UCL News


Why the Amazon rainforest is so rich in species

7 December 2005

Tropical areas of south and central America, such as the Amazon rainforest, are home to some 7500 species of butterfly compared with only around 65 species in Britain.

tigerstripe UCL scientists have today ruled out the common theory that attributed this richness of wildlife to climate change, in a paper published by the journal 'Proceedings of the Royal Society B (Biological Sciences)'.

Instead, scientists believe that biology played a far greater role in the evolution of species than external factors like prehistoric climate change. After conducting "DNA-clock" studies, which revealed that new species evolved at very variable rates, the scientists were able to conclude that external factors can only have had a limited impact on evolution.

This study's remit was not to put forward new theories, but Professor Jim Mallet (UCL Biology), argues that his team's work shows that factors other than climate change play the greatest role in species evolution. He said: "Different types of rainforest butterflies in the Amazon basin are evolving at very different rates, not at all the pattern expected if forest refuges during the ice ages were causing the origin of new species - the reason normally given. Instead, we think that idiosyncratic features of the biology of each species, such as competition for food and their individual reactions to the environment, dictate the pattern of evolution in each group."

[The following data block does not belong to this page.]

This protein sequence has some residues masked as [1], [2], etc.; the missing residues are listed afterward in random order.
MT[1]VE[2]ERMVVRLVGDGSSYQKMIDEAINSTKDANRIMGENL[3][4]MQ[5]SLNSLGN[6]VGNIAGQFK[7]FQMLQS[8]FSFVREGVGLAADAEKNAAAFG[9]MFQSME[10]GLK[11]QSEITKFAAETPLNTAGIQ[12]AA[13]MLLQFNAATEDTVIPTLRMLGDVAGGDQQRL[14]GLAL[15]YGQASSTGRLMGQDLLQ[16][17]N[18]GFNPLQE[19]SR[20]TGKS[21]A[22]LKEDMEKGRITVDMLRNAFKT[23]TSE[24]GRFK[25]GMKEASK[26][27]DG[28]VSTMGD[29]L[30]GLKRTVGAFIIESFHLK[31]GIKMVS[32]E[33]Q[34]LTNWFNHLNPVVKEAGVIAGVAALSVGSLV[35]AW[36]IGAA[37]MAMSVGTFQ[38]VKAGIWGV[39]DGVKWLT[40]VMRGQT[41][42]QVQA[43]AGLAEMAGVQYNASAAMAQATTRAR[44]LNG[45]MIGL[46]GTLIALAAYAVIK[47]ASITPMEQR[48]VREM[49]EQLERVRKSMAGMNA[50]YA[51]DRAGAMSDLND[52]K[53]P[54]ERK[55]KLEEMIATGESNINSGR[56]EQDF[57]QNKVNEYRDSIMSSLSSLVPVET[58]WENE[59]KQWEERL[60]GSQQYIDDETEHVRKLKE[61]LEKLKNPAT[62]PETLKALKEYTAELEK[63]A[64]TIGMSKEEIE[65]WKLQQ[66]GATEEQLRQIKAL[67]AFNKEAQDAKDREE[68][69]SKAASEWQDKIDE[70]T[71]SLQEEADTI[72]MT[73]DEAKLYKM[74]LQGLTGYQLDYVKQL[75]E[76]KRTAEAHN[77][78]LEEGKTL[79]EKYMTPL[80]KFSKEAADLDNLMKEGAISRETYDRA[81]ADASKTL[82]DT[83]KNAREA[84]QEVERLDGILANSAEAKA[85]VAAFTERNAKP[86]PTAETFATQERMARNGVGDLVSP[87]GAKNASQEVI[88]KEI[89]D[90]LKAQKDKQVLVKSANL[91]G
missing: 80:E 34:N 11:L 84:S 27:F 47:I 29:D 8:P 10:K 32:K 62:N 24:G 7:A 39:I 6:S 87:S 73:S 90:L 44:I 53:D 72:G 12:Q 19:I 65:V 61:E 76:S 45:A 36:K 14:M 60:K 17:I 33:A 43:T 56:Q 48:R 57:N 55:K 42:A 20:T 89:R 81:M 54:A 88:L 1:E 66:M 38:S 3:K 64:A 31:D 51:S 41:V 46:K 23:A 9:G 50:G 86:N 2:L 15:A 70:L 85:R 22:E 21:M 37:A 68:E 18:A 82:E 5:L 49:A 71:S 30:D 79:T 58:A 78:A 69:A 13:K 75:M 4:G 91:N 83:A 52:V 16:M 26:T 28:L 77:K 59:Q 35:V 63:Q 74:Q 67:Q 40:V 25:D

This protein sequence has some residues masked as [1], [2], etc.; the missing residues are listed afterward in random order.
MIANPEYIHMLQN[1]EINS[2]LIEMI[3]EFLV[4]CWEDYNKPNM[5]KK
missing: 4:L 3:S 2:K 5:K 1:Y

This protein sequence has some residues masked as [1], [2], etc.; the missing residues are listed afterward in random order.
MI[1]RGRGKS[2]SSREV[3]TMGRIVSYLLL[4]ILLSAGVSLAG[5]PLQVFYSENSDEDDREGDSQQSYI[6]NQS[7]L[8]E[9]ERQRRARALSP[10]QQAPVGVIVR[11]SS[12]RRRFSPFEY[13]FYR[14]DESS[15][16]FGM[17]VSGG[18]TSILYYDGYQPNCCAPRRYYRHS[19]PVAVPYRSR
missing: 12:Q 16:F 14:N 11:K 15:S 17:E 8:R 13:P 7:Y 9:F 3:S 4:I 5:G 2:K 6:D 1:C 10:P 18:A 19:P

To read the full media release, click here…

Image: Tigerstripe butterflies